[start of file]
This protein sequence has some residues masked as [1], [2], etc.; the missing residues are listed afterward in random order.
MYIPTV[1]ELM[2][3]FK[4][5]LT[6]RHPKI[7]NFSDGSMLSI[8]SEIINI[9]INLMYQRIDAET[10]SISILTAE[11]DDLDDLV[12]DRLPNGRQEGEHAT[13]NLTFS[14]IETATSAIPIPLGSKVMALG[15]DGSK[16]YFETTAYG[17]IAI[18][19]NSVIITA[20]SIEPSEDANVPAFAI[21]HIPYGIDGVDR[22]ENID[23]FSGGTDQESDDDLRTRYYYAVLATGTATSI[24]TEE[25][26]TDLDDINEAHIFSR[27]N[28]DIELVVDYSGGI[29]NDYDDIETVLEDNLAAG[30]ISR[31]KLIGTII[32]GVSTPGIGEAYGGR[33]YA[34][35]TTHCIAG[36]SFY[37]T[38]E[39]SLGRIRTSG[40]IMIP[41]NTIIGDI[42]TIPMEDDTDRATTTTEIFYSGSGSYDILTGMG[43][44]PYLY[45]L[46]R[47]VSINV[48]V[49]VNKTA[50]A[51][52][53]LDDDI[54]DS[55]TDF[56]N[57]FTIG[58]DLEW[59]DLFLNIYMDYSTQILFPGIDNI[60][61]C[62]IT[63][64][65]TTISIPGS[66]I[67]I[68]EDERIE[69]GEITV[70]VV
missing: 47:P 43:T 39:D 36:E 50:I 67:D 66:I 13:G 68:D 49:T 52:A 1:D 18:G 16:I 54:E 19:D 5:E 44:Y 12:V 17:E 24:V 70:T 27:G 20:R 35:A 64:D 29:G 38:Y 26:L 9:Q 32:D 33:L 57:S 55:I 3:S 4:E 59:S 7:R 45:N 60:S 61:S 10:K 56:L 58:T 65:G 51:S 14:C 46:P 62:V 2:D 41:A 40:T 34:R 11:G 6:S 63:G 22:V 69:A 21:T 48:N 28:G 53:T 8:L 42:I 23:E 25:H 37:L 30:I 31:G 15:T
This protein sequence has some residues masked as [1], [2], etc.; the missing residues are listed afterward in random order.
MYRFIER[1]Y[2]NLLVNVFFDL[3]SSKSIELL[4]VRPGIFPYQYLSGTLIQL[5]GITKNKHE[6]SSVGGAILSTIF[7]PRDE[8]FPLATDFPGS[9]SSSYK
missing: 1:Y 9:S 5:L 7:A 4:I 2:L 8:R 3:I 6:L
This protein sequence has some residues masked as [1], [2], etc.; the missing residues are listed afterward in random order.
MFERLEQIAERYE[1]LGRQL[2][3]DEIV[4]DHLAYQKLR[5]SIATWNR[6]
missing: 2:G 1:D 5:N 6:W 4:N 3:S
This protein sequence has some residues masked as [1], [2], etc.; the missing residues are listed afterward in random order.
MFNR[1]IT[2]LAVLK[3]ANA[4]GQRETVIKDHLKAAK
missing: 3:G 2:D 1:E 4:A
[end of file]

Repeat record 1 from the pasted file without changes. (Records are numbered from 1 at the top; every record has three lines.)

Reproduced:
This protein sequence has some residues masked as [1], [2], etc.; the missing residues are listed afterward in random order.
MYIPTV[1]ELM[2][3]FK[4][5]LT[6]RHPKI[7]NFSDGSMLSI[8]SEIINI[9]INLMYQRIDAET[10]SISILTAE[11]DDLDDLV[12]DRLPNGRQEGEHAT[13]NLTFS[14]IETATSAIPIPLGSKVMALG[15]DGSK[16]YFETTAYG[17]IAI[18][19]NSVIITA[20]SIEPSEDANVPAFAI[21]HIPYGIDGVDR[22]ENID[23]FSGGTDQESDDDLRTRYYYAVLATGTATSI[24]TEE[25][26]TDLDDINEAHIFSR[27]N[28]DIELVVDYSGGI[29]NDYDDIETVLEDNLAAG[30]ISR[31]KLIGTII[32]GVSTPGIGEAYGGR[33]YA[34][35]TTHCIAG[36]SFY[37]T[38]E[39]SLGRIRTSG[40]IMIP[41]NTIIGDI[42]TIPMEDDTDRATTTTEIFYSGSGSYDILTGMG[43][44]PYLY[45]L[46]R[47]VSINV[48]V[49]VNKTA[50]A[51][52][53]LDDDI[54]DS[55]TDF[56]N[57]FTIG[58]DLEW[59]DLFLNIYMDYSTQILFPGIDNI[60][61]C[62]IT[63][64][65]TTISIPGS[66]I[67]I[68]EDERIE[69]GEITV[70]VV
missing: 47:P 43:T 39:D 36:E 50:I 67:D 66:I 13:G 68:D 49:T 52:A 1:D 18:G 16:I 54:E 19:D 5:E 44:Y 12:V 17:E 24:V 70:T 27:G 20:R 35:A 64:D 29:G 38:Y 26:L 9:Q 32:D 33:L 57:S 55:I 3:S 4:E 59:S 7:R 45:N 60:S 61:S 10:K 56:L 58:T 65:G 51:S 14:C 46:P 62:V 2:D 41:A 40:T 34:R 11:G 6:S 63:G 22:V 69:A 21:T 48:N 28:G 53:T 8:L 42:I 23:E 25:H 37:L 30:I 31:G 15:T